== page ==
THE BLOG

Stop Telling Yourself You're Doing Enough

02/04/2016 01:03 | Updated 02 April 2016

2016-03-30-1459375825-7551821-2016033023.01.34.jpg

What is it about our generation? We're collectively a bunch of lazy, whiny self-congratulatory babies. Now before you rush to your own defence, humour me for a second. How often do you congratulate yourself for doing something really, really basic like laundry, or getting up in the morning? It's a lot, isn't it?

I hate to be the one to break it to you but you're not perfect, and unless you're a really hardworking, motivated, Mother Theresa level saint of an individual, there are probably a few things you can do to improve yourself, your own life, or the world around you.

And before you ask, there's absolutely nothing wrong with loving yourself, in fact it's imperative, I absolutely encourage it. Personally, I'm a huge fan of me. I've achieved a few things in my life that I'm fairly proud of. But all the significant things came with effort. I know there's a tonne of things I could be doing day to day to make myself a more well rounded, tolerant, switched on individual. And although I want a round of applause every time I get to work before 9.15, I am also entirely aware that I'm being unreasonable.

As far as I'm concerned, to love yourself is to know what you deserve and what you're capable of. When you love other people you want them to succeed to the best of their ability. Why would you set lower expectations for yourself?

I absolutely blame Instagram for exacerbating this epidemic of self back-patting. We're constantly bombarded with motivational messages in sexy fonts, laid over sunsets, telling us we do enough, we are enough. This is fine if it empowers people to be confident in their own skin, to trust their own intelligence, or to realise that they don't have to change who they are to be accepted. It's not fine if it encourages people to stop trying.

The problem is, when we start telling ourselves we're totally rad, we tend to stop moving forward and we stop improving as people. We start to blame other people when things go wrong. We blame our employer, the system or the world because "I'm doing everything right so it must be someone else's fault". We forget that every time we point a finger, there's three pointing back at us.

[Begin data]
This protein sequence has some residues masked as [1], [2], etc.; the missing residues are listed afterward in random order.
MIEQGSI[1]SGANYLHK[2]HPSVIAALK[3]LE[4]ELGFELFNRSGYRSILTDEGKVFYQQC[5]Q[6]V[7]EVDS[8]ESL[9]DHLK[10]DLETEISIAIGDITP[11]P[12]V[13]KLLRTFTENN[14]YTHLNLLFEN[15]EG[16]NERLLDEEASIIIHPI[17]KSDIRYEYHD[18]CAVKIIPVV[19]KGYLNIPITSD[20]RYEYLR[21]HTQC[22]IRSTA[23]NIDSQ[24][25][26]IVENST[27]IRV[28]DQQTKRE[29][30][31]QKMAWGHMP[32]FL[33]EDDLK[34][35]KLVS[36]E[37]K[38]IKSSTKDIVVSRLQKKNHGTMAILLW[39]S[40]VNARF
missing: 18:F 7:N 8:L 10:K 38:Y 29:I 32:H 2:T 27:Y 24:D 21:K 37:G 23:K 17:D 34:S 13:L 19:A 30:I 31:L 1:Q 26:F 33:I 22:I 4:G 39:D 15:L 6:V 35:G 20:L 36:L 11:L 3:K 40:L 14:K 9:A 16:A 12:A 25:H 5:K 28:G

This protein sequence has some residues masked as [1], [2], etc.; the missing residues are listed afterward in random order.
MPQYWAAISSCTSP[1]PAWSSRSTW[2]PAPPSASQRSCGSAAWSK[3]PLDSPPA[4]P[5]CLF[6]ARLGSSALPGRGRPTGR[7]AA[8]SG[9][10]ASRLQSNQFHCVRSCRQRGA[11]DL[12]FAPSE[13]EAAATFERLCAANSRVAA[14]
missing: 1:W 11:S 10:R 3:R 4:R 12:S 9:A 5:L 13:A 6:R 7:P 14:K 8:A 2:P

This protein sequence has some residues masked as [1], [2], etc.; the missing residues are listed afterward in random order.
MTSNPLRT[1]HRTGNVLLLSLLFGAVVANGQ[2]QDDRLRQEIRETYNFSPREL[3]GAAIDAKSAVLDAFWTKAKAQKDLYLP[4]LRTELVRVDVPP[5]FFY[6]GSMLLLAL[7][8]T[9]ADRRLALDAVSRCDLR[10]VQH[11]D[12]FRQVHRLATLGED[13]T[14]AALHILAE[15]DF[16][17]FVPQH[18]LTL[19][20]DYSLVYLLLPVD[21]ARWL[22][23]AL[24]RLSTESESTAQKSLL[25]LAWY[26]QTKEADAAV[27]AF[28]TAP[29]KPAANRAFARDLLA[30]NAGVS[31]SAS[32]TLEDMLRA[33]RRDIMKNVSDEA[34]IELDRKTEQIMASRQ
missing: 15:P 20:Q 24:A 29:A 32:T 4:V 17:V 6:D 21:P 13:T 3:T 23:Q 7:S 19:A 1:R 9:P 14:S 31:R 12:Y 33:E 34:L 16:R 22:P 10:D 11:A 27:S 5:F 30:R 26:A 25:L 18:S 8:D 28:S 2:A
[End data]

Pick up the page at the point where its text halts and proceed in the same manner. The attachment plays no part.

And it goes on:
The most terrifying part of this is that when we start accepting anonymous nonsensical internet posts as a legitimate means of validation, we stop wanting to learn, or to grow. There's always another life quote that'll tell you it's okay not to change. You start to accept yourself as a shit person because "That's just the way I am" and you don't address and modify negative behaviour. When you assume you know everything there is to know about a subject without picking up a book, you stunt your own development.

And here's the thing - there's literally no shame in not being great at everything. We are all works in progress. Whilst it's not embarrassing to not be at the top of your game, it becomes embarrassing when you start to applaud yourself for being mediocre. If you want to be better at life, make some bloody effort. If you don't care, that's cool, but don't pretend you've stopped at this juncture because you were so satisfied with yourself that you made an executive decision to settle.

You don't have to measure yourself against someone else's successes. You'll probably never be Beethoven or Steve Jobs. I don't think you need to become a clean eating politically active CEO of a start up who feeds homeless puppies on the weekend between yoga classes. Everyone's development is different. That #instagram life is just one aspect of being a person, and might not be in any way aligned with your personal goals. It's certainly a universe away from mine. I'm more concerned with not stagnating. Looking after my physical and mental wellbeing. Not selling myself short. Teaching myself new things and learning from others. Having manners and morals. Being a person I'd be proud to know.

I'm guessing you're probably a smart, capable person, who, with very little effort, could be making a tiny bit more of yourself. And you know what? You don't bloody have to. But you do have to be aware that you're not done growing yet. And no amount of telling people you are a perfect precious diamond is going to change that fact.

And of course, it's alright to be pleased with yourself for changing your bed linen or remembering to post a card on time. But these are not achievements. They're not defining moments in your character. Nobody is going to write on your tombstone "Beloved son, cherished husband, remembered to take the washing in that one time before it rained".

So I guess it's okay if you want to post some "good vibes only" #treatyoself, "take me as I am 'cause I'm never going to change" type shit on social media. But next time you do, ask yourself why you're doing it. Do you actually believe any of these quotes or have they got some kind of buzzword that triggers a momentary smug spike in endorphins? Is it a passive aggressive defence of your childlike need to have a reward for a task you've not yet completed? And most importantly - are you willing to achieve those good vibes by being a decent and helpful person who positively impacts the people around you, or are you just "putting it out to the universe" instead of working to make it so?

If you're certain that you're the best you that you can be without putting in a shred of effort, that's fair enough. But just remember, no matter how good that self-congratulatory quote looks in Helvetica, the only person you're fooling is yourself. And for the record, Marilyn Monroe never said that.

Comments

CONVERSATIONS